Faculty of Actuarial Science & Insurance Seminar with Severine Arnold, University of Lausanne
|Options||Sales Start||Sales End||Availability||Price|
Public pension systems are usually financed on a Pay-As-You-Go (PAYG) basis where pensions for retirees are paid by the contributions of the working-age population. Their sustainability has been thoroughly studied in the literature with the aim to provide solutions against population ageing. For instance, Alonso-García et al. (2017) implement risk-sharing mechanisms that vary the contribution rate and pension indexation to restore the financial sustainability, while Arnold et al. (2016) suggest to use mortality credits to fund longevity risk. In practice, about half of the OECD countries have taken measures to improve the financial sustainability of their pension systems over the past few years (OECD 2015). However, these reforms may lead to substantial transfers from those with shorter lifespans to those that will live longer than the average, as they do not necessarily take the differences in mortality based on socio-economic classes into account. The contribution of our paper is twofold. First, we show that the current Defined Benefit (DB) and Notional Defined Contribution (NDC) schemes put the lower social economic classes at disadvantage compared to the actuarially fair pensions. In contrast to that, higher classes experience a gain.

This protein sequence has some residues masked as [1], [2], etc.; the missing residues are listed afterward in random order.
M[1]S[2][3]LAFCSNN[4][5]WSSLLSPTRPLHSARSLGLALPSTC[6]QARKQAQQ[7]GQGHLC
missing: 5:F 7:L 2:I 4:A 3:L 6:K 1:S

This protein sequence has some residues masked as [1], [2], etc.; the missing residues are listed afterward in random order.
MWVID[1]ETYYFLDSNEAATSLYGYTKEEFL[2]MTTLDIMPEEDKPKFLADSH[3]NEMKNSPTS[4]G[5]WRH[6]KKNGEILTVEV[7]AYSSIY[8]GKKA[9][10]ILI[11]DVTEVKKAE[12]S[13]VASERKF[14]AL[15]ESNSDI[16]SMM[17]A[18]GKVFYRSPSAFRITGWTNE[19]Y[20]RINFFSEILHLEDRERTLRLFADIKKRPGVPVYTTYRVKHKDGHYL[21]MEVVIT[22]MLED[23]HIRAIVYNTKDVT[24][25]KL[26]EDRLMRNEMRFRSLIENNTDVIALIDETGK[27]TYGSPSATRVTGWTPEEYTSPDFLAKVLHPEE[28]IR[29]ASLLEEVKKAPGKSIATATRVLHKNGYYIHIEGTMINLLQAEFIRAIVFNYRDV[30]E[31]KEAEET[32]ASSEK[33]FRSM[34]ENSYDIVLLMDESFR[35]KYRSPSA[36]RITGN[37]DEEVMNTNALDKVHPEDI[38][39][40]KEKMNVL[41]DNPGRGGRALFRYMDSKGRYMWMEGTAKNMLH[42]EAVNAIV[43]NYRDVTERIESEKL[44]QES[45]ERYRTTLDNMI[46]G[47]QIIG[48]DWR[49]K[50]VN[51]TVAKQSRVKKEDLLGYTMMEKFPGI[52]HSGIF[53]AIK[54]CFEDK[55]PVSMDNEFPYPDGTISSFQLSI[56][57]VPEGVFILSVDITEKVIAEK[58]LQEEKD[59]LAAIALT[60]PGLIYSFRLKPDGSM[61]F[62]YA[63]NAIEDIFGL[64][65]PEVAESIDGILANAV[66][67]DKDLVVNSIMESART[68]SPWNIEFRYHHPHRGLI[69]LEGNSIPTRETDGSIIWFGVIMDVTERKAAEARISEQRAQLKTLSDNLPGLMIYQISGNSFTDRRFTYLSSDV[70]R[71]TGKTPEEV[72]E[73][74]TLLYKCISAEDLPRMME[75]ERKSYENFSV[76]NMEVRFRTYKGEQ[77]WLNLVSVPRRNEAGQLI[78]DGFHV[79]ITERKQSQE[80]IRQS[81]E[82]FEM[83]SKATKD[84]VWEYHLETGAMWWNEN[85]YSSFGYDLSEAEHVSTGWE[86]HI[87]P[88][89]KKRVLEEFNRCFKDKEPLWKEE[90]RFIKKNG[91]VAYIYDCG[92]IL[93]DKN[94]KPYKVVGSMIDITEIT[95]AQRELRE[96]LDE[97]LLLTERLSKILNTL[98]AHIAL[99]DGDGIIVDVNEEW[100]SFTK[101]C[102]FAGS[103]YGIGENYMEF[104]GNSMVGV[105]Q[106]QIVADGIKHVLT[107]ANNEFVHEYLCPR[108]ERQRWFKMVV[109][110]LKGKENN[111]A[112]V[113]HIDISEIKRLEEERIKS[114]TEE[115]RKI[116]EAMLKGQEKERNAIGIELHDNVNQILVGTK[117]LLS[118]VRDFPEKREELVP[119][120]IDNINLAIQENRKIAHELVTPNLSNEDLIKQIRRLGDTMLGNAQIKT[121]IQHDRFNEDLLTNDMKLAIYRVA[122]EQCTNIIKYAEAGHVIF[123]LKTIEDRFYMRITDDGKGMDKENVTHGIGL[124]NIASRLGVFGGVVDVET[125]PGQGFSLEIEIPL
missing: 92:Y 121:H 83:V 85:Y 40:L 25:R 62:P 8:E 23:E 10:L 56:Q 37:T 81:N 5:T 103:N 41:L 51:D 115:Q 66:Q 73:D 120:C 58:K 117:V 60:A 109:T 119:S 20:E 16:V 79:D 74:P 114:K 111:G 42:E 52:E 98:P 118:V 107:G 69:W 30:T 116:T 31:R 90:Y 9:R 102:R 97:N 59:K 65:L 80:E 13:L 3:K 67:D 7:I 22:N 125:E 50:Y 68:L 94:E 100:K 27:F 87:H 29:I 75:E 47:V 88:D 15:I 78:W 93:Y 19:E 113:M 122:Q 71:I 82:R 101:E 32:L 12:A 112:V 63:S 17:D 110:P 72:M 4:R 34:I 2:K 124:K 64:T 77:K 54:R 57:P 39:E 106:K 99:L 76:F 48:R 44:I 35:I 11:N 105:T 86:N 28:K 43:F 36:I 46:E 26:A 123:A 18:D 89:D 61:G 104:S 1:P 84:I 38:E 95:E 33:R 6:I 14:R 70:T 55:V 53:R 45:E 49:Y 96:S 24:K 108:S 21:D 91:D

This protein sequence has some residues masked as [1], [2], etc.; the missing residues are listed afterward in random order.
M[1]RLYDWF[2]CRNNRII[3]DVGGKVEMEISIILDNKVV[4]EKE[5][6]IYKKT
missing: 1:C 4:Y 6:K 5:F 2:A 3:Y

This is due to the fact that mortality rates per socio-economic class are not considered by either scheme. Consequently, we propose a model that determines the optimal parameters for each scheme and class, in order to render the pensions fairer even when no socio-economic mortality differences are considered. These include, among others, the interest rates awarded and the accrual rates. Our methodology is applied to mortality and salary data on a socio-economic level from the French Office of Statistics.
Keywords: retirement age, pay-as-you-go, public pensions, fairness, optimal parameters
Cass Business School, 106 Bunhill Row
106 Bunhill Row, London EC1Y 8TZ, UK
Professor in Actuarial Science
University of Lausanne
Together with Corina Constantinescu (University of Liverpool, UK), she is currently organizing the fourth edition of the International School on Perspectives on Actuarial Risks in Talks of Young researchers (PARTY), to be held on April 14-19 2019 in Romania.
In addition to teaching and research, she was involved in social security projects with the International Labour Organization, is a member of the International Actuarial Association (IAA) Life Section Committee (and currently vice-chair), the IAA Mortality Working Group and the Social Security Sub-Committee of the AAE (Actuarial Association of Europe).